Foxes aren’t exactly mythological creatures, but they do show up in a fair amount mythological tales. In the books I have at home, the ones they showed up in the most were the Japanese and Russian tales. It was interesting reading stories related to foxes from these two cultures, for the stories themselves, as well as the role the foxes played, varied greatly.
In Japanese lore, the foxes were interesting creatures, usually playing the part of a spirit of some sort. The foxes in these stories frequently took human form, either to make mischief or to copulate with human males. There was a story where a fox took the form of a certain variety of tree that had a spiritual significance. And there were a couple of stories where a fox basically possessed a woman in order to communicate with people. Some pretty odd stuff, that.
Sparing the foxes in these stories (or giving them what they wanted) often resulted in the fox providing protection or riches. Overall, the stories had kind of a lighthearted feel that evoked a smile rather than disdain over any perceived trickery.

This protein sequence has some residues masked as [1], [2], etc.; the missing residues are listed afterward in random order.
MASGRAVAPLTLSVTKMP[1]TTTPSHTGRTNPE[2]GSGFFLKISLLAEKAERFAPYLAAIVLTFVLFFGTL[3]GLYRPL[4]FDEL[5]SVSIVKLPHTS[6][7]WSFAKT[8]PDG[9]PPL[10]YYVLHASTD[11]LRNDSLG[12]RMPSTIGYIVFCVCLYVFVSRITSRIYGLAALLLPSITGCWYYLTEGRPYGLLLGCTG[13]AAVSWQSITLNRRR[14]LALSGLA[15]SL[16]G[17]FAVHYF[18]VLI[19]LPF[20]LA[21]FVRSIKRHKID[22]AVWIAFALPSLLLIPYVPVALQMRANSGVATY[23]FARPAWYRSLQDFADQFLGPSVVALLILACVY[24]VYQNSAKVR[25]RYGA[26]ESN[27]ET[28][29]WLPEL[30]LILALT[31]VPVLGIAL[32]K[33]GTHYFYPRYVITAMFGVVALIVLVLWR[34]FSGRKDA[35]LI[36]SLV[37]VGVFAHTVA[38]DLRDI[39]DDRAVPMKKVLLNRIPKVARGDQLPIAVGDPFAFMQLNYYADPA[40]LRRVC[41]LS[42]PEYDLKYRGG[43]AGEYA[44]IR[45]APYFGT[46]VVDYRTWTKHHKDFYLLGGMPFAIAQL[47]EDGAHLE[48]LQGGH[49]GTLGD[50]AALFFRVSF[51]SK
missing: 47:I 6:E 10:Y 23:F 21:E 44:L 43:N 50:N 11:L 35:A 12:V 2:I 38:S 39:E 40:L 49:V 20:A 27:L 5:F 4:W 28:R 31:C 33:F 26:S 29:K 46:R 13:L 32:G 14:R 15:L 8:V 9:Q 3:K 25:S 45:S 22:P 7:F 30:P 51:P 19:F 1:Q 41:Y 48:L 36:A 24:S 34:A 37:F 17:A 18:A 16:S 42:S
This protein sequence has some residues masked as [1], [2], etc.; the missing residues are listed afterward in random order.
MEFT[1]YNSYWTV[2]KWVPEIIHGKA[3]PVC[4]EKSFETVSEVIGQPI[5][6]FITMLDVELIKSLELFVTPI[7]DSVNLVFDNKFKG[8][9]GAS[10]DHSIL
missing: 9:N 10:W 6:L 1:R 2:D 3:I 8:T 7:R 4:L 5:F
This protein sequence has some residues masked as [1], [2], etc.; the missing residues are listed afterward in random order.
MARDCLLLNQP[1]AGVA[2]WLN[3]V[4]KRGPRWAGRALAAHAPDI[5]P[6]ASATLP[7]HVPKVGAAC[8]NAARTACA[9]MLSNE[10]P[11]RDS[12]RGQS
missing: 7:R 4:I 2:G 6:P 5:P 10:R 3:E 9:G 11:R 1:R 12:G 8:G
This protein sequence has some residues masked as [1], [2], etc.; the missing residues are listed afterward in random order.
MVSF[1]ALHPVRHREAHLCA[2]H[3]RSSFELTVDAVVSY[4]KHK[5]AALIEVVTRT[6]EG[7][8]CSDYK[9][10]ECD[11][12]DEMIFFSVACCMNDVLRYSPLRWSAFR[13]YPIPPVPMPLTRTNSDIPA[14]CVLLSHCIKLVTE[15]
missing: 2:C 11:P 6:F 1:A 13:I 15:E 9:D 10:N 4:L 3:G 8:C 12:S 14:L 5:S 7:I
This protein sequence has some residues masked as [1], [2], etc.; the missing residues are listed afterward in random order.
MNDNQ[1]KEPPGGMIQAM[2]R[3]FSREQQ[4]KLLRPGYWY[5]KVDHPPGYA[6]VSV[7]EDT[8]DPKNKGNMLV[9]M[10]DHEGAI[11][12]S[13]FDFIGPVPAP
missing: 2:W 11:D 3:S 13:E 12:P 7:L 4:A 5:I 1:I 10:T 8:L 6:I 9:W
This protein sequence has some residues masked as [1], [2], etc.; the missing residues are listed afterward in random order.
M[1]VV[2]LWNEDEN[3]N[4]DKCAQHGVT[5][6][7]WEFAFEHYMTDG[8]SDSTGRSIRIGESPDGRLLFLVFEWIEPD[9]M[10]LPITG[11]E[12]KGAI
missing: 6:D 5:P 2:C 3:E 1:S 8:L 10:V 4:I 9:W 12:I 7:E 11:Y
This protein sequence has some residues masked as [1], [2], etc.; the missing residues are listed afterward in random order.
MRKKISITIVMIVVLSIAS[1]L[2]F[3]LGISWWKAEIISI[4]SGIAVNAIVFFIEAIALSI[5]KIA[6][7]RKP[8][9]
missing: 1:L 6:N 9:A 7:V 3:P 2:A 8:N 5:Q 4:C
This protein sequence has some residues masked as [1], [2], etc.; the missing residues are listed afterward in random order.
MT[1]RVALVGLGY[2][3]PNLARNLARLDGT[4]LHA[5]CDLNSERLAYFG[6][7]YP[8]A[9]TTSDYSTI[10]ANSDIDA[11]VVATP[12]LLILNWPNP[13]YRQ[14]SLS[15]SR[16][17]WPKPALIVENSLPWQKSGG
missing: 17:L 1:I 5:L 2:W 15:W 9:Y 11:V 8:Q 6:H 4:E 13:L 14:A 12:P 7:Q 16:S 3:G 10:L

The Russian stories, however, were very different. In those stories the foxes were rather despicable creatures, constantly trying to trick various poultry in order to eat them. Yet it wasn’t only the foxes that were conniving. Humans in these stories proved to be just as dastardly. These humans would be faced with a problem, which the fox would then solve for them. For their trouble, the foxes were tricked and then killed, with one story touting the moral, “Old favors are soon forgotten.”
I’m not really sure what conclusion to draw from this, if one even needs to be drawn at all. I just find it very interesting comparing the two, and the glimpses these stories provide of how these beautiful creatures might have once been regarded.
Sources: Afanas’ev, Aleksandr, Russian Fairy Tales, Pantheon Books, 2006. Translated by Nobert Guterman.
Tyler, Royall, Japanese Tales, Pantheon Books, 2002